Secretary of State Hillary Clinton watches a video about her public life that was played before she addressed the Saban Forum in Washington last week.
Mary Calvert Reuters /Landov

There's an event held every year in Washington known as the Saban Forum — named for Haim Saban, the Israeli-American media mogul who funds it. It's a night of elbow-rubbing between D.C. and Middle East political leadership, though foreign dignitaries are mostly Israeli.

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6:47am

Sat December 8, 2012
Politics

Fiscal Cliff About More Than Just Tax Rates, Spending

Originally published on Sat December 8, 2012 7:38 am

With all the attention on tax rates and spending cuts, three big issues are getting little attention in fiscal cliff talks. NPR's Tamara Keith explains how expiring provisions on the payroll tax cut, the alternative minimum tax and unemployment benefits could have major effects on the economy.

5:27am

Sat December 8, 2012
It's All Politics

Once Boxed-In, Boehner May Finally Be Master Of The House

Originally published on Mon December 10, 2012 12:42 pm

Not long ago, it seemed to many observers that the House of Representatives was a case of the tail wagging the dog, with Speaker John Boehner unable to keep in line many of his fellow Republicans, especially freshmen who came to Congress riding the 2010 Tea Party wave.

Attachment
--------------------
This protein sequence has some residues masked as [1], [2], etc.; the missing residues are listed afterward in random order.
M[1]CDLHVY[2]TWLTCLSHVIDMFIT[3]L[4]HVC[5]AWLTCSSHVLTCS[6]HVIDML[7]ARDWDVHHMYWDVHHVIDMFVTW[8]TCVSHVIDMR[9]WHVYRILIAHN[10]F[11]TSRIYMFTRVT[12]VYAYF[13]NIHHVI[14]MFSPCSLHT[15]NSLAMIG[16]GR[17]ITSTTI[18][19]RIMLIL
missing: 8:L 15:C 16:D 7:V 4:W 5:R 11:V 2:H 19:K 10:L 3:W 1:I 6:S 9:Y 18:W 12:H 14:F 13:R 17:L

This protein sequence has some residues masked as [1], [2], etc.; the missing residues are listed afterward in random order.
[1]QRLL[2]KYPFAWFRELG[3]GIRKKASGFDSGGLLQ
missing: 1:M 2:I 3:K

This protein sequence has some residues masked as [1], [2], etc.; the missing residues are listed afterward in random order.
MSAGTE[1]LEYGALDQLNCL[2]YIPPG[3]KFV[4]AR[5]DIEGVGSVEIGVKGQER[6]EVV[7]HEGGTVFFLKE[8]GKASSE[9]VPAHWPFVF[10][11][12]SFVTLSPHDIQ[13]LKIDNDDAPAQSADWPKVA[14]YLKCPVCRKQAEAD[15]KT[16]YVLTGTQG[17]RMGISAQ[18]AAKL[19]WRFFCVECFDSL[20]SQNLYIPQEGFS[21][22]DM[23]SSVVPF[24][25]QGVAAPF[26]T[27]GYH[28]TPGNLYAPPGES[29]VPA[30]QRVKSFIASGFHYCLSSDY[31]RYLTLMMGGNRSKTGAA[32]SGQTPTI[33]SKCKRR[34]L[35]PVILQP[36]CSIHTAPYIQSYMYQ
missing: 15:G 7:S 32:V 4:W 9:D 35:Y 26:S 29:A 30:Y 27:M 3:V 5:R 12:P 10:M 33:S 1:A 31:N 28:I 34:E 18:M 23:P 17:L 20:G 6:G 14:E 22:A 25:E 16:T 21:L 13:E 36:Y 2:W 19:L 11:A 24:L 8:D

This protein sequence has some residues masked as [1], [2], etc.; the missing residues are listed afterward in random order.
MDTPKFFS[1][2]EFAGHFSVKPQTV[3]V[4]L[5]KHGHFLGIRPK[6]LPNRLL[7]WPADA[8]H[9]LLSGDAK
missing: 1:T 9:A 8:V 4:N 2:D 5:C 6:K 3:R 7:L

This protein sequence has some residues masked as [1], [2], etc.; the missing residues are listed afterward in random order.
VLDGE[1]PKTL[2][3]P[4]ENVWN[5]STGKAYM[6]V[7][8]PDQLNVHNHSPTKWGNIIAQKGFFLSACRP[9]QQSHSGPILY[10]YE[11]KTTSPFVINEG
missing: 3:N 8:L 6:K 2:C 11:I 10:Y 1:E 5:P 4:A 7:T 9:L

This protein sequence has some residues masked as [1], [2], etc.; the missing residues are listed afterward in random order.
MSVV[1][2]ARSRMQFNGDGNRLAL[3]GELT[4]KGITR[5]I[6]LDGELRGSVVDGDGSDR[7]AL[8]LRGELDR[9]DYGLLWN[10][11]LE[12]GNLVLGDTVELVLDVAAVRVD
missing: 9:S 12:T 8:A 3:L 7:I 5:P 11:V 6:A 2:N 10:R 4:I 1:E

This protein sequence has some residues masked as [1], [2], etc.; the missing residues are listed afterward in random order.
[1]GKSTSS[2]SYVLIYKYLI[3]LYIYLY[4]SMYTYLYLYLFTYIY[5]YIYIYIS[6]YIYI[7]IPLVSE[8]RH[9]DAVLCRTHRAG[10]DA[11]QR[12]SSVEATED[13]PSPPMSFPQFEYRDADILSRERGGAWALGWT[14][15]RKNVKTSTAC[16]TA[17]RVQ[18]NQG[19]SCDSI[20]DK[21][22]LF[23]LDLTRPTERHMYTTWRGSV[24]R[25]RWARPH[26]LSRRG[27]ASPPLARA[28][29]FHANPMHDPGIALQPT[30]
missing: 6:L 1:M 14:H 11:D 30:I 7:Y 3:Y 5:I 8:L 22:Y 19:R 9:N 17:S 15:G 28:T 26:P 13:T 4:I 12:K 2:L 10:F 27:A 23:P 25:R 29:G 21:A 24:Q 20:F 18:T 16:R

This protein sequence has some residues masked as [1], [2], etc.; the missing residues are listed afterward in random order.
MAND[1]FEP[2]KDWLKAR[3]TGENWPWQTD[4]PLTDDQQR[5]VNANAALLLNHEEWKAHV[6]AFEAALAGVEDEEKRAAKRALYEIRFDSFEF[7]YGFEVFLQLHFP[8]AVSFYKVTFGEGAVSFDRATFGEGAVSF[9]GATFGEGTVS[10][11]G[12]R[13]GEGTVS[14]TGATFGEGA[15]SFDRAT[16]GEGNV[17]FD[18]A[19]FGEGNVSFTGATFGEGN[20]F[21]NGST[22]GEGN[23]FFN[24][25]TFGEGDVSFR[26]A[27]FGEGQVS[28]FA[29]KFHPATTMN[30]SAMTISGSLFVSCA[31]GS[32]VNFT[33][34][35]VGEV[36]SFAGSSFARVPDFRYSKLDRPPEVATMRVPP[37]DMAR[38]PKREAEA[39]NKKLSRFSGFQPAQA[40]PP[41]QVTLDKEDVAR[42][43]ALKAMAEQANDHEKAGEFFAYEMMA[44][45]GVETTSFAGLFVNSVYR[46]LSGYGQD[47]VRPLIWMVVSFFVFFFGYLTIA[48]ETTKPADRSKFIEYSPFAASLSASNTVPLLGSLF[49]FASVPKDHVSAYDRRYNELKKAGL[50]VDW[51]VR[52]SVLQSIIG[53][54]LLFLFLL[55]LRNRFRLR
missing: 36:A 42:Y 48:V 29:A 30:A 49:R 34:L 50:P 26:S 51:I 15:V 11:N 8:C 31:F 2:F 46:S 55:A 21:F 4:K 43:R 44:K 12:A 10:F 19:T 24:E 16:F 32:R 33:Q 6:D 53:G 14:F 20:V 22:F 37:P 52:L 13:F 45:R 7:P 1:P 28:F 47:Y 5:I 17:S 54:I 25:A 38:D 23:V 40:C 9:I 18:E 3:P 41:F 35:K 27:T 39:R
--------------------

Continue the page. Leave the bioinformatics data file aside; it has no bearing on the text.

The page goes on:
Now, however, the big dog seems back in control.

Some of the signs are subtle, some not. But as he faces off with President Obama during fiscal cliff negotiations, Boehner enjoys a stronger position with House Republicans than he had during earlier showdowns with the White House.

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6:56pm

Fri December 7, 2012
'It's All Politics': NPR's Weekly News Roundup

It's All Politics, Dec. 7, 2012

Alex Wong Getty Images

Sen. Jim DeMint, R-S.C., announces he will leave Washington in the new year. While NPR's Ken Rudin and Ron Elving wonder if this will enhance DeMint's already-estimable influence in Republican circles, it also opens up the possibility of the appointment of an African-American GOP senator — only the second one since Reconstruction. Plus: Does Ashley Judd have a shot against Senate Republican leader Mitch McConnell in Kentucky?

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5:53pm

Fri December 7, 2012
Law

Supreme Court Takes Up Same-Sex-Marriage Cases

Originally published on Fri December 7, 2012 11:50 pm

Edith Windsor, 83, is asking the Supreme Court to strike down the federal Defense of Marriage Act. When Windsor's female spouse died, the federal government, acting under DOMA, required Windsor to pay estate taxes that she would not have owed if her spouse had been a man.
Richard Drew AP

The U.S. Supreme Court announced Friday that for the first time it will tackle the issue of same-sex marriage. Defying most expectations, the justices said they will examine two cases, presenting the possibility that the court could decide all the basic issues surrounding same-sex marriage in one fell swoop.